Some Of Your Concerns…

Your-concerns

Am I physically fit enough to begin training?

Physical fitness is a goal of training, not a requirement. You will be encouraged to further your potential by working to your capacity. At the beginning, you will work privately with an instructor or in small groups with other novices. Progress will be faster than you might imagine. Look around you at the fitness and proficiency of the advanced belts. They were once beginners too.

Isn’t karate violent?

Training at our school is active, challenging and thoughtful. It is not violent. In sparring we strive to overcome ourselves, not others. For this reason sparring at the Toronto Academy is rigorous but strictly non-contact. Standards of student behavior are rigidly adhered to. Non-violence is a value we all share.

 Will I be able to learn the movements without looking foolish?

The atmosphere in the dojo is intense and happy, warm and supportive, strongly emphasizing self-discipline in an environment of self-development. You will quickly realize that grace, coordination and presence are goals of training rather than prerequisites.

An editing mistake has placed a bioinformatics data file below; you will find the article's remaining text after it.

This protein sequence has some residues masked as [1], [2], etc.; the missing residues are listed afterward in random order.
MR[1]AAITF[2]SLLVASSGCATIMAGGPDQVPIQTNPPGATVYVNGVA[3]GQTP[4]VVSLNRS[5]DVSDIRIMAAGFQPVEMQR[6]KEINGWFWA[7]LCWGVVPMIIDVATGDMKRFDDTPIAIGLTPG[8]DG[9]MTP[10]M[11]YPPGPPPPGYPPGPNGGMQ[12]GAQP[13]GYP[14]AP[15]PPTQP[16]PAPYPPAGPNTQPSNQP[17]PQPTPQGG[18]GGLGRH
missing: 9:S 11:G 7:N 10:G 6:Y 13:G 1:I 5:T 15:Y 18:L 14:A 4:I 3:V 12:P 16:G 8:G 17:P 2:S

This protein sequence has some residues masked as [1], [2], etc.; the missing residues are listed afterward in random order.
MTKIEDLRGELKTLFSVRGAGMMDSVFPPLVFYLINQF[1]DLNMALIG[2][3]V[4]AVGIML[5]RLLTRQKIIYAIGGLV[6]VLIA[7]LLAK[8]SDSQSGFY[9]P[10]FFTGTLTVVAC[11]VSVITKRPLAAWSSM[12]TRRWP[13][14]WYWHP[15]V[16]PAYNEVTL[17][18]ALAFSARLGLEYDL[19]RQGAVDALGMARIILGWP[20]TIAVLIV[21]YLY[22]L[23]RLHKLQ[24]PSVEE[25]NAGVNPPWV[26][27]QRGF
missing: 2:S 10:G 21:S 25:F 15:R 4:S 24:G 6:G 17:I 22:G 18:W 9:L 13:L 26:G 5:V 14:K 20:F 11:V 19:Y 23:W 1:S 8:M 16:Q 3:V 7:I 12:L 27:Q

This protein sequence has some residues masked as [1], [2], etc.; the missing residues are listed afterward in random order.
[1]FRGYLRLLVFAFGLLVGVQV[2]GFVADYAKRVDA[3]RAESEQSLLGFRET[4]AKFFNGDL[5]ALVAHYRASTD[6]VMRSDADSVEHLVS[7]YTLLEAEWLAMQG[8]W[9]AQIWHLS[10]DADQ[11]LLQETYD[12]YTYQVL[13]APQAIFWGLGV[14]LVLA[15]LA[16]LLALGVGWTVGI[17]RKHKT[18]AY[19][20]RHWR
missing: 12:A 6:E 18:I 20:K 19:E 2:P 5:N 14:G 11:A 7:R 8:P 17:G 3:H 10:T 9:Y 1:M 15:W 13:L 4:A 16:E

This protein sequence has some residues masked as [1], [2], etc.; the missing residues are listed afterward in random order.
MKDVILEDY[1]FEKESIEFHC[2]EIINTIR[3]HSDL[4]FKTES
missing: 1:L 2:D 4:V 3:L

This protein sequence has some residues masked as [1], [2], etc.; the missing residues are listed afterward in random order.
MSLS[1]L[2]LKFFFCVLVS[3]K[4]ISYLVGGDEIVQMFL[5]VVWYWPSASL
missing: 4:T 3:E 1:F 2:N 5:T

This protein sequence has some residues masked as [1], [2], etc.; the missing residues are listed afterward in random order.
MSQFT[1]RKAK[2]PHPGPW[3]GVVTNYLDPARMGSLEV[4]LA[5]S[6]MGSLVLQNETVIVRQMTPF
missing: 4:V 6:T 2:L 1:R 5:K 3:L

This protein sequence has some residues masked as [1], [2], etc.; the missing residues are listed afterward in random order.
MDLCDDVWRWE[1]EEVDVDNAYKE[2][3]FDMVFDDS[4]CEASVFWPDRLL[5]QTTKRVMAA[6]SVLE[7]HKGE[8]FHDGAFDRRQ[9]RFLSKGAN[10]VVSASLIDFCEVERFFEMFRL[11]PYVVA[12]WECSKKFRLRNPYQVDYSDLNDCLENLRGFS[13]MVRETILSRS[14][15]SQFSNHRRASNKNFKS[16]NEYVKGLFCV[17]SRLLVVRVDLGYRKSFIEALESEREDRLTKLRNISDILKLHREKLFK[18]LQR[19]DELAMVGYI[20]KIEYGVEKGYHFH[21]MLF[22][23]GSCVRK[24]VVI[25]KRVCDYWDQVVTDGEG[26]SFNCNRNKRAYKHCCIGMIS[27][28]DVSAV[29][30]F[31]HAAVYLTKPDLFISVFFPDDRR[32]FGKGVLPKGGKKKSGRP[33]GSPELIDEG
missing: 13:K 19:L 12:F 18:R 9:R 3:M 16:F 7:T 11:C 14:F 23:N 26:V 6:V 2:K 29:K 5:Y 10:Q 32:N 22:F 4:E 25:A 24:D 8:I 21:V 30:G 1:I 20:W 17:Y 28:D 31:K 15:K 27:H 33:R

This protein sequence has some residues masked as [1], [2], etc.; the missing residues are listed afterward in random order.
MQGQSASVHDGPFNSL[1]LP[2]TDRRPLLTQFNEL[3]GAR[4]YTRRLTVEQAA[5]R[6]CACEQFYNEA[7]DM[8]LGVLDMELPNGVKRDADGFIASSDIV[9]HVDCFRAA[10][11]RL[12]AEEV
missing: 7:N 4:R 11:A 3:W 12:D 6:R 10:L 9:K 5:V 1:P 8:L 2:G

What are the colours of belt at the Toronto Academy of Karate?

Every colour belt at the Toronto Academy is important and worn with pride. White is the first level belt, followed by yellow, green, blue, purple, brown and black. Advancement comes quickly to students who train diligently and frequently. These factors, not calendar times, are the basis of promotion.

The white belt holds a special place in our dojo. To the beginner, everything is fresh, new and difficult. The white belt reminds us of what it was like when we first started our training. Earning a black belt is therefore not the aim of training, it is a new beginning. Worn over time a black belt frays and fades, becoming white again. To maintain a fresh beginner’s mind is one of the basic expressions of the challenge of karate-do.

How does martial arts become a way of character development? I always thought it was concerned with fighting.

The most important victory is not over others, but over oneself. The true warrior is not one who has conquered one thousand men, but rather he who has conquered himself. Through our training, we conquer our fears, insecurities, worries, doubts – all the things that keep us from being whom we wish to be. This is not accomplished by dreaming, studying philosophy or hoping (although these may help). Nor is it accomplished solely by physical exercise. It is accomplished by diligent mental and physical training which develops within oneself, the characteristics of physical strength, self-defense technique, mental discipline, confidence and self-control. Just as we develop muscles in our arms and legs, we develop discipline and confidence in our minds and spirits.

We create an image of ourselves, and then we make it real.

“Only a truly strong person is capable of supreme gentleness, empathy, and caring for others. This is the mission of our school and the environment of our daily training.”